Leningrad is bringing its smashing program titled 20 Years for Joy to the United States. Only two concerts on the occasion of the band’s 20 years anniversary will be performed in the U.S.
Sergey Shnurov once said: “People have different prejudices, but one dream. And this dream turned out to be American.” Looks like Shnur and his fantastic band’s dreams have all come true, the American dream several times. Now the U.S. audience’s dream will also come true: it will see the long-awaited band which has been giving joy to millions of people around the globe. It’s not a coincidence that the anniversary program the band is bringing to the United States is titled 20 Years for Joy: their concerts are always a pure and sheer happiness on both sides of the stage.
The Leningrad band led by intellectual and hooligan Sergey Shnurov has long outgrown the borders of all music genres and become a cultural phenomenon covered not only by critical articles but also by separate scientific research papers. Shnurov, whose motto is “not to get bored,” had gone through all stages from punk to glamor hooligan; he was named one of top three leaders by Russian Forbes in 2016.
Shnur’s work is a vivid encyclopedia of his era. It includes all characters and stories of modern Russia. The musician himself says Leningrad belongs to the ancient Russian tradition of buffoonery and people’s theatre, when a performer wearing a fool’s hat could go unpunished even telling the truth flat out.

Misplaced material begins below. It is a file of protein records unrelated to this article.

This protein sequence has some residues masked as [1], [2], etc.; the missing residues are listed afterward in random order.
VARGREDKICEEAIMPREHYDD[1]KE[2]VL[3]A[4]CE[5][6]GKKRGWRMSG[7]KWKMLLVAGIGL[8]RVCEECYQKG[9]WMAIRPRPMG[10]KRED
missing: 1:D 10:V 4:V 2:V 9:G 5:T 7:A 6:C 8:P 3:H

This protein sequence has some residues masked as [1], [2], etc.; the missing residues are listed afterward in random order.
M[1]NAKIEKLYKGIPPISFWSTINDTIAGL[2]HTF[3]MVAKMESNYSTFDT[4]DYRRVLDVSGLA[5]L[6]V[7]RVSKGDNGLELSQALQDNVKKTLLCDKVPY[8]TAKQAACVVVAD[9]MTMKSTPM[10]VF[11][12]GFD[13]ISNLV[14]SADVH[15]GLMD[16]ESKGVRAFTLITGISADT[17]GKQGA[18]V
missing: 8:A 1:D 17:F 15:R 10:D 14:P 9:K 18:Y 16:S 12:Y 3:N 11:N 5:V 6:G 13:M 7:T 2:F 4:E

This year Shnurov’s “traveling circus” (as dubbed by the singer himself) turns 20. Their songs have been pulled apart as scathing quotes and become truly popular. The band’s cooperation with leading Russian music video makers gave birth to a number of staggering music videos. All of them gained tens of millions of views in record timing after being released. The examples include “ZOZH,” “V Pitere Pit,” “Ochki Sobchak,” “Kolshchik,” and the legendary “Exponat.”
The audience will hear Leningrad’s best hits of the recent years live for the first time: “Obezyana i Orel,” “Exponat,” “Kolshchik,” “V Pitere Pit,” “Ochki Sobchak.” They will also have a chance to see the band’s new female singers, Vasilisa Starshova and Florida Chanturia. The anniversary program will include not only band’s new songs, full of optimism and sophisticated irony, but also tried-and-true reckless hits. The NYC and SF concerts of Leningrad will be flooded with songs, the heat of the horn section, and, as put by Shnur, eschatological exaltation of the audience.